Thursday, April 3, 2008

Phrased Out, Part 5: "Soonest"

It’s time for another entry in our ongoing series “Phrased Out,” in which we try in vain to disabuse people of their irritating linguistic habits. Ironically, I suspect there are people who would say MY linguistic habits are a tad bit annoying, but those people simply lack panache and imagination. Either that, or they're just poopy-heads. Simply stated, I like to garnish my speech with the occasional seasoning or two; I don’t pour salt all over everything like a demented fry clerk trying to give someone a stroke.

The latest word that’s giving ME a stroke is “soonest.” Why, you may wonder, would such a seemingly benign word raise my blood pressure so? Well, it’s not the word itself but the way it has been twisted and perverted in the name of pretentious corporate-speak. In this instance, I’m annoyed by people who use “soonest” to mean “as soon as possible, and make it snappy, salmon-breath.”

The last time I checked, at least here on this toxic blue and green ball, the word “soon” meant within a short span of time or in the near future. Of course, what that period of time actually IS can be relative to a lot of factors; what seems “soon” to a Galapagos turtle or someone waiting for a Kate Hudson movie to end may not be the same as what is “soon” to you or me.

Similarly, the SUPERLATIVE form of “soon” always meant (roughly) “coming before all others in linear time.” For example, “Matt will be here soonest,” USED to mean “Matt will be here before Joe, Roy, Sally, and Stevie the one-armed drug dealer.” If you wanted your copy of “S&M TODAY" to arrive “soonest,” you wanted it to show up in your P.O. Box BEFORE the leather masks and whips you ordered. Or, at the very least, before your frail old mother found it and suffered a massive coronary.

Now consider “ASAP,” which, of course, is shorthand for “as soon as possible.” You would think the corporate mannequins would adore a term like “ASAP.” First of all, it’s compact and concise. Secondly, it conveys the image of someone who needs to conserve every available nanosecond for blackberry’ing, cell-phoning, power-lunching and screwing-over. In other words, someone who is MUCH too busy (and much too good) to waste .0004 seconds typing out the words “as soon as possible.”

But not so fast (fastest?)! “ASAP” has lost a lot of its pretentious cache over the years due to indiscriminate overuse. It appears in everything from greeting cards to love letters to everyday conversations. That’s DEFINITELY no good for corporate climbers who pride themselves on being as trendy, cloying, and obnoxious as possible. Their goal is to create a self-perpetuating system of masturbatory corporate-speak that reeks of self-importance and presumed superiority.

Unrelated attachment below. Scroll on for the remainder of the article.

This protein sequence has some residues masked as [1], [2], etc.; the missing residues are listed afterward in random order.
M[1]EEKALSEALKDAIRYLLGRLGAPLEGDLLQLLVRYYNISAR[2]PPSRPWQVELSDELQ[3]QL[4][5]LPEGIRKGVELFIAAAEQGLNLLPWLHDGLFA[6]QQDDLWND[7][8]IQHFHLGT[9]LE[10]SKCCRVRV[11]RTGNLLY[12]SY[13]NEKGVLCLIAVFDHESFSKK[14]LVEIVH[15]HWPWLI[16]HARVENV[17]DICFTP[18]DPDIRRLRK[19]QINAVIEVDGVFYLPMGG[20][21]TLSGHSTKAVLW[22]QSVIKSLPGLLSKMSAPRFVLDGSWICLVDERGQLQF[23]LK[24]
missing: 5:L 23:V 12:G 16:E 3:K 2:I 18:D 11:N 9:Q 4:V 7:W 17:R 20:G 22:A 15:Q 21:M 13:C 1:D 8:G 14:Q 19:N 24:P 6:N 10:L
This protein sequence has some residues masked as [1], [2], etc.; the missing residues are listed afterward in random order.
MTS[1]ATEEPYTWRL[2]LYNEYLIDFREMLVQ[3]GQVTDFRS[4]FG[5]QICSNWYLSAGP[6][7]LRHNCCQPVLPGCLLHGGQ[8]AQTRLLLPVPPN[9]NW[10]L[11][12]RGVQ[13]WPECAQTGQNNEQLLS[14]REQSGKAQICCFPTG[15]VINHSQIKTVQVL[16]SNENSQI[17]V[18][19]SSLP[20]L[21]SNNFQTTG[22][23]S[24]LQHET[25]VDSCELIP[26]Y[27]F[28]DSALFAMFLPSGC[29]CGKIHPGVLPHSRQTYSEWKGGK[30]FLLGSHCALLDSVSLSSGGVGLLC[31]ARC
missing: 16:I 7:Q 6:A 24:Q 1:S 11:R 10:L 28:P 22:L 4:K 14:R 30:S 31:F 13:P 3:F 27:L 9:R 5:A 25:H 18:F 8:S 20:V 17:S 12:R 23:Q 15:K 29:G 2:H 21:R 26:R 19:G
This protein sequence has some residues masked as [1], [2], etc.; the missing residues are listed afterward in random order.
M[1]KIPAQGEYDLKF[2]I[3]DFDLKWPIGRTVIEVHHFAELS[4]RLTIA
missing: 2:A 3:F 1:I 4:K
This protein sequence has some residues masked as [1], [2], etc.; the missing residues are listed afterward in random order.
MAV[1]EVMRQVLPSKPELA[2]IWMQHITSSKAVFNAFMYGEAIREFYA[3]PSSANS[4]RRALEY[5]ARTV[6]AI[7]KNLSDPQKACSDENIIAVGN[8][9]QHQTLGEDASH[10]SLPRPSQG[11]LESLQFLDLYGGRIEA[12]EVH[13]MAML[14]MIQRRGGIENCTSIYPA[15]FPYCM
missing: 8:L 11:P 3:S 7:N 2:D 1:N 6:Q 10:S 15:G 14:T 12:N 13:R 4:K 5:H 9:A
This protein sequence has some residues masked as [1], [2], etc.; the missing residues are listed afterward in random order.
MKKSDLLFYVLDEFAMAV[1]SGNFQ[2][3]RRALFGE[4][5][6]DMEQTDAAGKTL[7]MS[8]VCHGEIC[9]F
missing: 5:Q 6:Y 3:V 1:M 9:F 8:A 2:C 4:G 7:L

Exit: ASAP. Enter: Soonest.

Why is “soonest” so annoying? Well, if by “soonest” you mean “first,” then you should just say “first.” “Please do this first” is a perfectly acceptable request. However, you better be the boss if you’re gonna go around issuing such demands. If by “soonest” you mean “before all other tasks coming up” (a legitimate use of the word) you should also be the boss, and not some schlub who thinks his latest vanity project supersedes the 9,678 other menial tasks I’ve been given today.

However, even if you ARE my boss, there’s usually no good reason to say “soonest” instead of “first.” I suppose if you wanted to acknowledge that I’m probably in the middle of a project you could use the word “soonest” (read: after my present task) but even then the word “next” seems much more appropriate.

All of which brings us to the most annoying use of all. If you are using “soonest” to mean “as soon as possible,” then just SAY “as soon as possible! "Soonest” DOESN’T TRANSLATE TO “AS SOON AS POSSIBLE” any more than “best” translates to “as good as you can possibly be.” “Soonest” sounds cutesy or precious at best; obnoxious and demanding at worst.

So, if you’re a co-worker and you send me an e-mail that reads, “Can you dub my home movies for my personal website? Please handle soonest,” you had better be prepared for a long, long wait.

Simply put, if you want your requests handled in a timely fashion, the words “soon” and/or “quickly” are sufficient. “Please handle soon,” is all you need to say; you don’t need to throw an unwarranted “-EST” on the end to try and create the illusion of urgency. That is, unless you actually think you ARE my boss and you’re telling me to encode your home movies before I do anything else.

If that’s the case, I would kindly ask that you please go to hell soonest.

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